Resident remembers loss of aunt to breast cancer
Clymer: 'Today, we have the technology and medical experience to help others'
Dealing with the trauma and challenges of breast cancer is never easy, for the patient or for their loved ones, especially when a hard-fought battle is lost.
That's why October, which is breast cancer awareness month, is a little more difficult for local resident Stephanie Clymer, supply chain tech at Mercy Hospital, Cassville, who still remembers the pain of losing her aunt to the disease when she was in the eighth grade.
Her name was Carol Morris, and she unfortunately lost her battle to breast cancer on Oct.15, 1996. She was in her 50s.
Clymer remembers the day her mother shared that her Aunt Carol was sick.
"We came home from school one day, and my mom explained that our aunt had been diagnosed with breast cancer, that it was aggressive, and she was referred to multiple doctors throughout our area," Clymer said. "She had a double mastectomy, and they sent her to M.D. Anderson, a cancer center in Houston, Texas. She went there for about two-and-a-half years, and came back and got really sick.
"That was back in the 1990s, when they didn't have the treatments like they do now. After they sent her home, she was working and got really sick, and she went home and never got to go back to work."
She died not long after.
Clymer said it was a difficult time, and still is, because she was very close to her aunt. One of her favorite memories of her aunt was at Christmas time.
"We always had Christmas Eve at her house and she always made sure the family was together and that we had a good time," Clymer said.
Morris, who was from Marionville, worked for what was then the Aurora Community Hospital for many years as the facility's medical records director.
Because of losing someone she loved to breast cancer, Clymer does everything she can to raise awareness about the disease, promote self-care and advocate for patients and families.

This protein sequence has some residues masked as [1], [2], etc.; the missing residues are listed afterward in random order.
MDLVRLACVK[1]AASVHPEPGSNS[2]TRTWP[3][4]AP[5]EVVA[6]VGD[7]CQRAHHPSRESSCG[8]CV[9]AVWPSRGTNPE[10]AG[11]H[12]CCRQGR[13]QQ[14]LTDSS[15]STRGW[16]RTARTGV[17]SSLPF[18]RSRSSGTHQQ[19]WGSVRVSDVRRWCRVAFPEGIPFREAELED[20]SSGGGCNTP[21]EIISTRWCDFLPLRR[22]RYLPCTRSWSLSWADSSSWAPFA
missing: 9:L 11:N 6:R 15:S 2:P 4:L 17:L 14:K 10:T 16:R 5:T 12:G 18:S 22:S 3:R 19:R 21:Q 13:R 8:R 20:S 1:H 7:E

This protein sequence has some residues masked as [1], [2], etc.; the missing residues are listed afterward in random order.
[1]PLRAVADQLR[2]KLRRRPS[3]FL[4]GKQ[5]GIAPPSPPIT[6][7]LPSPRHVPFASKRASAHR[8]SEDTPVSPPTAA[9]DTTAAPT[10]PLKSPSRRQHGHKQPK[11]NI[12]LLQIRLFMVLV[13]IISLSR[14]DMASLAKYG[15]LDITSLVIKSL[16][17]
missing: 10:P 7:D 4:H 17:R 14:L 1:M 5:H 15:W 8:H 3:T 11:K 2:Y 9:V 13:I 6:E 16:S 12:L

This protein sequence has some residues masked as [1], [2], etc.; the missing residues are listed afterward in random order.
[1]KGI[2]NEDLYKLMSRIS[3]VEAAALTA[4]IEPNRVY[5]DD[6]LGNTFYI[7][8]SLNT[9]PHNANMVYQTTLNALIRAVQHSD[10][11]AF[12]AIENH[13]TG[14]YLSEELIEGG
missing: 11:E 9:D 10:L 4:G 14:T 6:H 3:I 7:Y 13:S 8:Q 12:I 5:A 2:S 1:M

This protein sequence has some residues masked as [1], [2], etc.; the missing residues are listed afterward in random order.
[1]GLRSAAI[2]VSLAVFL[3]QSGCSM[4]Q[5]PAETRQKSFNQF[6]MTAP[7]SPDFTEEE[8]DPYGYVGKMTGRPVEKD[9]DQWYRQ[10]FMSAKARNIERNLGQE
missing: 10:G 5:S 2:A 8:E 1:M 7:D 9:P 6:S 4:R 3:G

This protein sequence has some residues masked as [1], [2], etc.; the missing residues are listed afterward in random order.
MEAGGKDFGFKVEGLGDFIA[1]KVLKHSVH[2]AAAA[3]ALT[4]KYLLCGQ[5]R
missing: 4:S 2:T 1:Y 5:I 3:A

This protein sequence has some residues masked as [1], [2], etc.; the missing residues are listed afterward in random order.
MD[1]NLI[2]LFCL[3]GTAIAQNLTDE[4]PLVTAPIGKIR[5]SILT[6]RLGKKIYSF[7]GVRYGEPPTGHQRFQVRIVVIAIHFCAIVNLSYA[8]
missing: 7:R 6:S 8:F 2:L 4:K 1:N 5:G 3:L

One way she does that is to make pink ribbons, which she has done at Mercy Hospital Cassville for the last three years, to help raise money for the Breast Cancer Foundation of the Ozarks. The organization uses the funds to help pay for screening mammograms, and practical expenses like rent, utilities and car repairs for women undergoing treatment for breast cancer.
She also offers encouragement.
"I would encourage patients and families battling breast cancer to stay strong, have faith, and know that, today, we have the technology, we have the medical experience and things to help others; and just to keep fighting, because there is hope," Clymer said.
She also highly encourages all women, no matter their age, to do their monthly breast exams, follow up with mammograms, and if they feel a lump or anything that doesn't feel right, to get it checked out promptly.
"Also lymph nodes, if you notice them swelling, get it checked," Clymer said. "[My aunt] had swollen lymph nodes under her arms."
While Clymer hasn't reached the age to start getting mammograms herself, she said the experience of losing a loved one to breast cancer makes her much more aware of the risks.
She also said men should be aware of breast cancer, too.
"It can happen to men as well, so they need to watch, too," she said. "I can't emphasize enough, both for women and men, to pay attention to their bodies and do the monthly exams, and do your mammograms. Life is a blessing and people need to know they're not alone, there is help in our community and to not give up the fight."